Exhibition:Weight of Whimsy and Ideals
Media:Metanna brand spray paint, ceramics
Gallery: CSULB School of Art, Gatov Gallery West
About the Artist
Samuel Jernigan just graduated from CSULB last fall with a BFA in ceramics. He is interested in reading comics, binge watching cartoons, playing music, and eating, but he especially loves coffee and beer. He said he starts every day with a coffee, and ends with a beer. When we asked Samuel what his work explores, he told us alienation and belonging are the primary ideas of this exhibit, and of most of his art. Another interesting thing about Samuel is that he just applied to UCLA and Alfred State Ceramics for their graduate programs. When creating this exhibit, Samuel would work on four of five pieces at a time because you can only mold the clay so much before it deforms. Because of this, he would start on multiple pieces, then come back and finish them later. So upon finishing the few that he started, it would take a span of a couple weeks.
As mentioned above, the majority of Samuel’s work is made from ceramics or spray paint. Occasionally he will use wood, steel, or paint, but his main focus is on ceramics. This work was unlike anything I have ever seen. What first caught my eye is that is was very brightly colored, mainly pastel colors. No two works were alike, he used a lot of heads with add ons such as the shoulders with the rings for a head. The work was smooth in texture and everything was three dimensional. A lot of his work was also large scale.
When you first walk into the gallery you get a sense of youth. His work resembled all children’s toys but with a twist. The artist mentioned to us that he never makes a sculpture that he doesn’t think is funny.This relates to his idea of alienation and belonging because he wants us to question the norms of society. These sculptures more than remind us of our childhood toys, but challenge our thinking. These aren’t your conventional toys, but you still get that feel of our youth, with an added pressure to resist hierarchy and let go of the ideals we have so strongly held onto. He wants his work to bring together communities, and push the boundaries of what we think is normal and acceptable.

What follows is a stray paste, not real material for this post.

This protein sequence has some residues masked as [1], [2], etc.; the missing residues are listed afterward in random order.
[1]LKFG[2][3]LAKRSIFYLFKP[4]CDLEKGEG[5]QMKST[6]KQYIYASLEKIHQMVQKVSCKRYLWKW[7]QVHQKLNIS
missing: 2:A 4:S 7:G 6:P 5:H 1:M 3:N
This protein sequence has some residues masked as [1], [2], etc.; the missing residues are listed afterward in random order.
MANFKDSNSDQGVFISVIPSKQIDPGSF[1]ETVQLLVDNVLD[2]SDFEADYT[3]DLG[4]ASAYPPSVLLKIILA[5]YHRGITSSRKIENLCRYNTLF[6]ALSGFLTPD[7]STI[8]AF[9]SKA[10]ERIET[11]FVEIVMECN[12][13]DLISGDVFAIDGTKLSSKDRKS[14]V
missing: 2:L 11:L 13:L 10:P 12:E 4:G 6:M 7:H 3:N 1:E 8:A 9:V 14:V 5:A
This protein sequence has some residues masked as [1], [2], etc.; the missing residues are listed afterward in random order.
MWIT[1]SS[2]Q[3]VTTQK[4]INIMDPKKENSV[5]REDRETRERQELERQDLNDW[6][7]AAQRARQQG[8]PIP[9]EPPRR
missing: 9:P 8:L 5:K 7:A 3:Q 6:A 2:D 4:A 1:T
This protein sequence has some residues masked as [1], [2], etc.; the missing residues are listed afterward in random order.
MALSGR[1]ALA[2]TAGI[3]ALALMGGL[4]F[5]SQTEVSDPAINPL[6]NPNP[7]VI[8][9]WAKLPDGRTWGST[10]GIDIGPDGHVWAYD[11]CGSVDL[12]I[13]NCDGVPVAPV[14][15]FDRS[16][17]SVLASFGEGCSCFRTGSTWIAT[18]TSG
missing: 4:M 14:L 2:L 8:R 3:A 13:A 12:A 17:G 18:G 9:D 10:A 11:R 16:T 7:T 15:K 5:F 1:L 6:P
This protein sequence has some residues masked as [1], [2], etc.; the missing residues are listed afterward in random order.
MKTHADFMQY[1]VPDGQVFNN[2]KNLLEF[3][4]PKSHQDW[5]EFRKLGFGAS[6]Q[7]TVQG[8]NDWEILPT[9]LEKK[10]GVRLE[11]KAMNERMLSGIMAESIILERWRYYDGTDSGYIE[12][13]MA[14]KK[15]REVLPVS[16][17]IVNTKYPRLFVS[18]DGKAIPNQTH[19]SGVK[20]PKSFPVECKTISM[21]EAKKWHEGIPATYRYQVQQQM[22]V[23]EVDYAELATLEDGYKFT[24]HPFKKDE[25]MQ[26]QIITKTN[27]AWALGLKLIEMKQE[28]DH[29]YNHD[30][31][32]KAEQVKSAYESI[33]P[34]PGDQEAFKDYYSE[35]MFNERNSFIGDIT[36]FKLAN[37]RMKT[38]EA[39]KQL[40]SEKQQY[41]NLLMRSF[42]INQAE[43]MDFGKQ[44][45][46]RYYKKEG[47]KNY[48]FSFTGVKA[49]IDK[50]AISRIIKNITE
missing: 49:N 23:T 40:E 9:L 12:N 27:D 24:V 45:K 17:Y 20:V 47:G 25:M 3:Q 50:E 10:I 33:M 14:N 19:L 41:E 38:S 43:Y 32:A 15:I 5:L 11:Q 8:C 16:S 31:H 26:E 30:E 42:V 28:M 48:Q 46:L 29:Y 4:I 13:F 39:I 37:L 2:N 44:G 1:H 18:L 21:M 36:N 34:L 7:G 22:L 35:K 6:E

Overall I loved this exhibit. This work was like nothing I had ever seen as an art form, with such a powerful meaning. Samuel put a lot of thought into this work, and I admire that because I think we should all give 100% of ourselves to our work. This generation that I have grown up with, is much more accepting and tolerant than generations past, which is why I think this work speaks to college students well. We are the next CEOs, congresspeople, and doctors who will shape the future. It is our job to experience new ways of thinking and doing things. I think that was Samuel’s hope in the exhibit, for college students to think back to their childhood, from where they began, and look forward to embracing what the future holds. Be the change. That’s what I got out of this powerful message.